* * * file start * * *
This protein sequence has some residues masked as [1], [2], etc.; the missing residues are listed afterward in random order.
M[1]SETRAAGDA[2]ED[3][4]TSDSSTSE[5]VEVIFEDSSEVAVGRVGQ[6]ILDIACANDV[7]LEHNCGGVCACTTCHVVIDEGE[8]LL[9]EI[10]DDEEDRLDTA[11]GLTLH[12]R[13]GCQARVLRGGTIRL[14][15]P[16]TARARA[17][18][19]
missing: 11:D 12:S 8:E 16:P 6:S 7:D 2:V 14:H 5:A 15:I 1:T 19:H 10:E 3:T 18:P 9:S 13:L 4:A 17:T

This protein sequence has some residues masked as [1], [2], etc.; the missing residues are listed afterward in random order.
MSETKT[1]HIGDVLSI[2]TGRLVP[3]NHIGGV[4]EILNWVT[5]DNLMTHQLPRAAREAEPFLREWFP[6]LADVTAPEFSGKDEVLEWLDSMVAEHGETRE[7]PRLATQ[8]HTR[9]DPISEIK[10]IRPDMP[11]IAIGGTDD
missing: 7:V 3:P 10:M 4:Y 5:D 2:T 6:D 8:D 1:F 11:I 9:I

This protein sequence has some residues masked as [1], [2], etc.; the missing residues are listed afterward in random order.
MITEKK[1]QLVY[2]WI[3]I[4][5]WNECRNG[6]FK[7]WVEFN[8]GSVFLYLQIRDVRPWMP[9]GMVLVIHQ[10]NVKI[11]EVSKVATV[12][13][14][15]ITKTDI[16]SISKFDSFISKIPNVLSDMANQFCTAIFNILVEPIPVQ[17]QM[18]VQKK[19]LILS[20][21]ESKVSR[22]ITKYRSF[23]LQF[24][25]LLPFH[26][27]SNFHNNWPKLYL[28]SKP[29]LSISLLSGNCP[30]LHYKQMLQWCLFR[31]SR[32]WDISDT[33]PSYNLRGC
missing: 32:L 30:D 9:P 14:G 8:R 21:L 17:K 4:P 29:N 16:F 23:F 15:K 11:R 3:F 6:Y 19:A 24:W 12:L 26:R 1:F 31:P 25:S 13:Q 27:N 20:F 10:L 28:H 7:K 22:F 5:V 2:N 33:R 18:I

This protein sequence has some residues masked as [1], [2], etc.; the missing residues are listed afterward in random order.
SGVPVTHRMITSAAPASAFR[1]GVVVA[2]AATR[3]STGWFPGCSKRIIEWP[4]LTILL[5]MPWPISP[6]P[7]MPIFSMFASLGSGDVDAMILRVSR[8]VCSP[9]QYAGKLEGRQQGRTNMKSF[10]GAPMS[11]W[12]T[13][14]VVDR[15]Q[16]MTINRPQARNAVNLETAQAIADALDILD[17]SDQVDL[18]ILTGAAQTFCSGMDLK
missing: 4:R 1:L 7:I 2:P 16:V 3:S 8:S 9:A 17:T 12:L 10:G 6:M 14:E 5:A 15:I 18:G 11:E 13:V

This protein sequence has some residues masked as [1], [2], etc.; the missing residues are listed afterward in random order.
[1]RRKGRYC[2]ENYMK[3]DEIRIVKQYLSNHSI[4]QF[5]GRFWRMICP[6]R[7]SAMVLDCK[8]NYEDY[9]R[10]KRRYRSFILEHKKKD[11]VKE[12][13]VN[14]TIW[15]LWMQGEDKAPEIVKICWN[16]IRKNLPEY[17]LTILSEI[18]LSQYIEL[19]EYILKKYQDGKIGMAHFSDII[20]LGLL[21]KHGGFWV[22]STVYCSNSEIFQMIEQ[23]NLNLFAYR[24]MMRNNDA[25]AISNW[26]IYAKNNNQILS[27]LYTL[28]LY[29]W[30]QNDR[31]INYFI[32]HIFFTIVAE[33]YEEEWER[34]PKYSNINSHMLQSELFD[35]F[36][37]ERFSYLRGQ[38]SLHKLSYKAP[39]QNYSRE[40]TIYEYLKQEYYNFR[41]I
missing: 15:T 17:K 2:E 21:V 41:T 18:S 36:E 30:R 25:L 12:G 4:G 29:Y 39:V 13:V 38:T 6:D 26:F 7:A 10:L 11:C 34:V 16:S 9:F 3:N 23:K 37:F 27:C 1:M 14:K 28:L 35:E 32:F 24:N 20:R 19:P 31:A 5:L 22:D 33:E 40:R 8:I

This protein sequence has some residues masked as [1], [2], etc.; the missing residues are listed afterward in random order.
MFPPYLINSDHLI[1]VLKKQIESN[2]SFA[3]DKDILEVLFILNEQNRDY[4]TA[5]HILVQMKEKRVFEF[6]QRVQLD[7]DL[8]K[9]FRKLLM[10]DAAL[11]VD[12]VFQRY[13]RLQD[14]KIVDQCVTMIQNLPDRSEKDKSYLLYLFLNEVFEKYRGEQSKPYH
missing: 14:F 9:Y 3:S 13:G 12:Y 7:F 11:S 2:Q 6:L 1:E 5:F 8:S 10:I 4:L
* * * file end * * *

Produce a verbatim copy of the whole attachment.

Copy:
This protein sequence has some residues masked as [1], [2], etc.; the missing residues are listed afterward in random order.
M[1]SETRAAGDA[2]ED[3][4]TSDSSTSE[5]VEVIFEDSSEVAVGRVGQ[6]ILDIACANDV[7]LEHNCGGVCACTTCHVVIDEGE[8]LL[9]EI[10]DDEEDRLDTA[11]GLTLH[12]R[13]GCQARVLRGGTIRL[14][15]P[16]TARARA[17][18][19]
missing: 11:D 12:S 8:E 16:P 6:S 7:D 2:V 14:H 5:A 15:I 1:T 19:H 10:E 3:T 18:P 9:S 13:L 4:A 17:T

This protein sequence has some residues masked as [1], [2], etc.; the missing residues are listed afterward in random order.
MSETKT[1]HIGDVLSI[2]TGRLVP[3]NHIGGV[4]EILNWVT[5]DNLMTHQLPRAAREAEPFLREWFP[6]LADVTAPEFSGKDEVLEWLDSMVAEHGETRE[7]PRLATQ[8]HTR[9]DPISEIK[10]IRPDMP[11]IAIGGTDD
missing: 7:V 3:P 10:M 4:Y 5:D 2:T 6:D 8:D 1:F 11:I 9:I

This protein sequence has some residues masked as [1], [2], etc.; the missing residues are listed afterward in random order.
MITEKK[1]QLVY[2]WI[3]I[4][5]WNECRNG[6]FK[7]WVEFN[8]GSVFLYLQIRDVRPWMP[9]GMVLVIHQ[10]NVKI[11]EVSKVATV[12][13][14][15]ITKTDI[16]SISKFDSFISKIPNVLSDMANQFCTAIFNILVEPIPVQ[17]QM[18]VQKK[19]LILS[20][21]ESKVSR[22]ITKYRSF[23]LQF[24][25]LLPFH[26][27]SNFHNNWPKLYL[28]SKP[29]LSISLLSGNCP[30]LHYKQMLQWCLFR[31]SR[32]WDISDT[33]PSYNLRGC
missing: 32:L 30:D 9:P 14:G 8:R 21:L 17:K 4:P 29:N 16:F 23:F 15:K 11:R 3:F 6:Y 19:A 24:W 12:L 26:R 1:F 31:P 25:S 13:Q 27:N 20:F 10:L 28:H 7:K 22:F 5:V 2:N 33:R 18:I

This protein sequence has some residues masked as [1], [2], etc.; the missing residues are listed afterward in random order.
SGVPVTHRMITSAAPASAFR[1]GVVVA[2]AATR[3]STGWFPGCSKRIIEWP[4]LTILL[5]MPWPISP[6]P[7]MPIFSMFASLGSGDVDAMILRVSR[8]VCSP[9]QYAGKLEGRQQGRTNMKSF[10]GAPMS[11]W[12]T[13][14]VVDR[15]Q[16]MTINRPQARNAVNLETAQAIADALDILD[17]SDQVDL[18]ILTGAAQTFCSGMDLK
missing: 4:R 1:L 7:I 2:P 16:V 3:S 8:S 9:A 17:T 12:L 10:G 6:M 14:E 5:A 15:I 18:G 11:E 13:V

This protein sequence has some residues masked as [1], [2], etc.; the missing residues are listed afterward in random order.
[1]RRKGRYC[2]ENYMK[3]DEIRIVKQYLSNHSI[4]QF[5]GRFWRMICP[6]R[7]SAMVLDCK[8]NYEDY[9]R[10]KRRYRSFILEHKKKD[11]VKE[12][13]VN[14]TIW[15]LWMQGEDKAPEIVKICWN[16]IRKNLPEY[17]LTILSEI[18]LSQYIEL[19]EYILKKYQDGKIGMAHFSDII[20]LGLL[21]KHGGFWV[22]STVYCSNSEIFQMIEQ[23]NLNLFAYR[24]MMRNNDA[25]AISNW[26]IYAKNNNQILS[27]LYTL[28]LY[29]W[30]QNDR[31]INYFI[32]HIFFTIVAE[33]YEEEWER[34]PKYSNINSHMLQSELFD[35]F[36][37]ERFSYLRGQ[38]SLHKLSYKAP[39]QNYSRE[40]TIYEYLKQEYYNFR[41]I
missing: 15:T 17:K 2:E 21:V 41:T 18:S 36:E 30:R 25:L 12:G 4:G 29:Y 39:V 13:V 38:T 6:D 26:F 7:A 10:L 11:C 34:V 16:S 9:F 3:N 23:K 37:F 27:C 1:M 14:K 28:L 35:E 32:F 24:N 20:R 19:P 31:A 5:L 22:D 33:E 40:R 8:I

This protein sequence has some residues masked as [1], [2], etc.; the missing residues are listed afterward in random order.
MFPPYLINSDHLI[1]VLKKQIESN[2]SFA[3]DKDILEVLFILNEQNRDY[4]TA[5]HILVQMKEKRVFEF[6]QRVQLD[7]DL[8]K[9]FRKLLM[10]DAAL[11]VD[12]VFQRY[13]RLQD[14]KIVDQCVTMIQNLPDRSEKDKSYLLYLFLNEVFEKYRGEQSKPYH
missing: 14:F 9:Y 3:S 13:G 12:Y 7:F 11:S 2:Q 6:L 1:E 5:F 8:S 10:I 4:L